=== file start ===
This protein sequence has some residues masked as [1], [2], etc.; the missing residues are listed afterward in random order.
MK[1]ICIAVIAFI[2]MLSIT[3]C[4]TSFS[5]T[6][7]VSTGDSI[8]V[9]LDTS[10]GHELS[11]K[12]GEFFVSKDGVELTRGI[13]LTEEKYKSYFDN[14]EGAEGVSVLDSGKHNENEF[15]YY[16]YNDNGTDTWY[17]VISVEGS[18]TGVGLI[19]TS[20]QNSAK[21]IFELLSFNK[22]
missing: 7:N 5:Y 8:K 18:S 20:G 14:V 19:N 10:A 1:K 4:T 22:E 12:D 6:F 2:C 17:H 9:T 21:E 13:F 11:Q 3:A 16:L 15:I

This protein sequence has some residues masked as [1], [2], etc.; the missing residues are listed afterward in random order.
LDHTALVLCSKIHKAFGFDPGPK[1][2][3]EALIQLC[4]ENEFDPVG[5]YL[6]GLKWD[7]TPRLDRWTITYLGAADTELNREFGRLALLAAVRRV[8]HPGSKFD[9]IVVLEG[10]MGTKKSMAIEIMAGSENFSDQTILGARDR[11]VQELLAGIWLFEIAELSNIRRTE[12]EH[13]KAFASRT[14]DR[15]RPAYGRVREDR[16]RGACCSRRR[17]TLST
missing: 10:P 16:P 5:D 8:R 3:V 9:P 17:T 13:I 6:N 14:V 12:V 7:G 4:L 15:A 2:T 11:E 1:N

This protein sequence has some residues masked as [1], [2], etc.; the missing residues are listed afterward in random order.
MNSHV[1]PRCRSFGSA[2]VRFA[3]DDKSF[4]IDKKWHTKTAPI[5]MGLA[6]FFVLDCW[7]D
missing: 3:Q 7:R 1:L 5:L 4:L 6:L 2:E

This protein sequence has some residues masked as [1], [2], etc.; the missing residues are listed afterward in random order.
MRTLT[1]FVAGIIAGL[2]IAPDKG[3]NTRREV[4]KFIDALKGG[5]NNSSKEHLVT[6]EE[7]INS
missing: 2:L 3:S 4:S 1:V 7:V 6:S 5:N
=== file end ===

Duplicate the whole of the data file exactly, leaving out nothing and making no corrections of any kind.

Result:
This protein sequence has some residues masked as [1], [2], etc.; the missing residues are listed afterward in random order.
MK[1]ICIAVIAFI[2]MLSIT[3]C[4]TSFS[5]T[6][7]VSTGDSI[8]V[9]LDTS[10]GHELS[11]K[12]GEFFVSKDGVELTRGI[13]LTEEKYKSYFDN[14]EGAEGVSVLDSGKHNENEF[15]YY[16]YNDNGTDTWY[17]VISVEGS[18]TGVGLI[19]TS[20]QNSAK[21]IFELLSFNK[22]
missing: 7:N 5:Y 8:K 18:S 20:G 14:V 19:N 10:A 1:K 4:T 22:E 12:D 6:F 2:C 17:H 9:T 21:E 13:F 11:Q 3:A 16:L 15:I

This protein sequence has some residues masked as [1], [2], etc.; the missing residues are listed afterward in random order.
LDHTALVLCSKIHKAFGFDPGPK[1][2][3]EALIQLC[4]ENEFDPVG[5]YL[6]GLKWD[7]TPRLDRWTITYLGAADTELNREFGRLALLAAVRRV[8]HPGSKFD[9]IVVLEG[10]MGTKKSMAIEIMAGSENFSDQTILGARDR[11]VQELLAGIWLFEIAELSNIRRTE[12]EH[13]KAFASRT[14]DR[15]RPAYGRVREDR[16]RGACCSRRR[17]TLST
missing: 10:P 16:P 5:D 8:R 3:V 9:P 17:T 13:I 6:N 14:V 12:V 7:G 4:L 15:A 2:T 11:E 1:N

This protein sequence has some residues masked as [1], [2], etc.; the missing residues are listed afterward in random order.
MNSHV[1]PRCRSFGSA[2]VRFA[3]DDKSF[4]IDKKWHTKTAPI[5]MGLA[6]FFVLDCW[7]D
missing: 3:Q 7:R 1:L 5:L 4:L 6:L 2:E

This protein sequence has some residues masked as [1], [2], etc.; the missing residues are listed afterward in random order.
MRTLT[1]FVAGIIAGL[2]IAPDKG[3]NTRREV[4]KFIDALKGG[5]NNSSKEHLVT[6]EE[7]INS
missing: 2:L 3:S 4:S 1:V 7:V 6:S 5:N